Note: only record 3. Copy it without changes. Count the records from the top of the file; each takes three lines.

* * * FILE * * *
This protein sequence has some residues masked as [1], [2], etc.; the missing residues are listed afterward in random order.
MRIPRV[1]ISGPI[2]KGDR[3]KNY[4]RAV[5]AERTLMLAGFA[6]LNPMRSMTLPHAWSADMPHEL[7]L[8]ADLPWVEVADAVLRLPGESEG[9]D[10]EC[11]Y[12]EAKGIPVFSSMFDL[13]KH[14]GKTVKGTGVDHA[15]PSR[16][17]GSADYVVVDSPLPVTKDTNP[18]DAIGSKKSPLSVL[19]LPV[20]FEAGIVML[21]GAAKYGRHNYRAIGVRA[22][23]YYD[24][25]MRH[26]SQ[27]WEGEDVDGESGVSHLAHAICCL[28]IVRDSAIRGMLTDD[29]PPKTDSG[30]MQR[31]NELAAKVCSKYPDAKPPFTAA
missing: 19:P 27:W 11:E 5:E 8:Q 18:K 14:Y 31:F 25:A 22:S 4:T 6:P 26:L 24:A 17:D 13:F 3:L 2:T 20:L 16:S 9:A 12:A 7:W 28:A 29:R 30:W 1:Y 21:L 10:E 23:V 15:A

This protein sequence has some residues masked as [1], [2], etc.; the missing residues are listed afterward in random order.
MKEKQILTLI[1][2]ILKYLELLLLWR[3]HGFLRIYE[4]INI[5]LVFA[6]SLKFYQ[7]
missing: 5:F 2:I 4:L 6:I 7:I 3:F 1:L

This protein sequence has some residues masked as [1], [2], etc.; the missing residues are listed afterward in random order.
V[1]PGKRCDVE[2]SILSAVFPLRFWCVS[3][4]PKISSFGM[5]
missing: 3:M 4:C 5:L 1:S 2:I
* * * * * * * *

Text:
This protein sequence has some residues masked as [1], [2], etc.; the missing residues are listed afterward in random order.
V[1]PGKRCDVE[2]SILSAVFPLRFWCVS[3][4]PKISSFGM[5]
missing: 3:M 4:C 5:L 1:S 2:I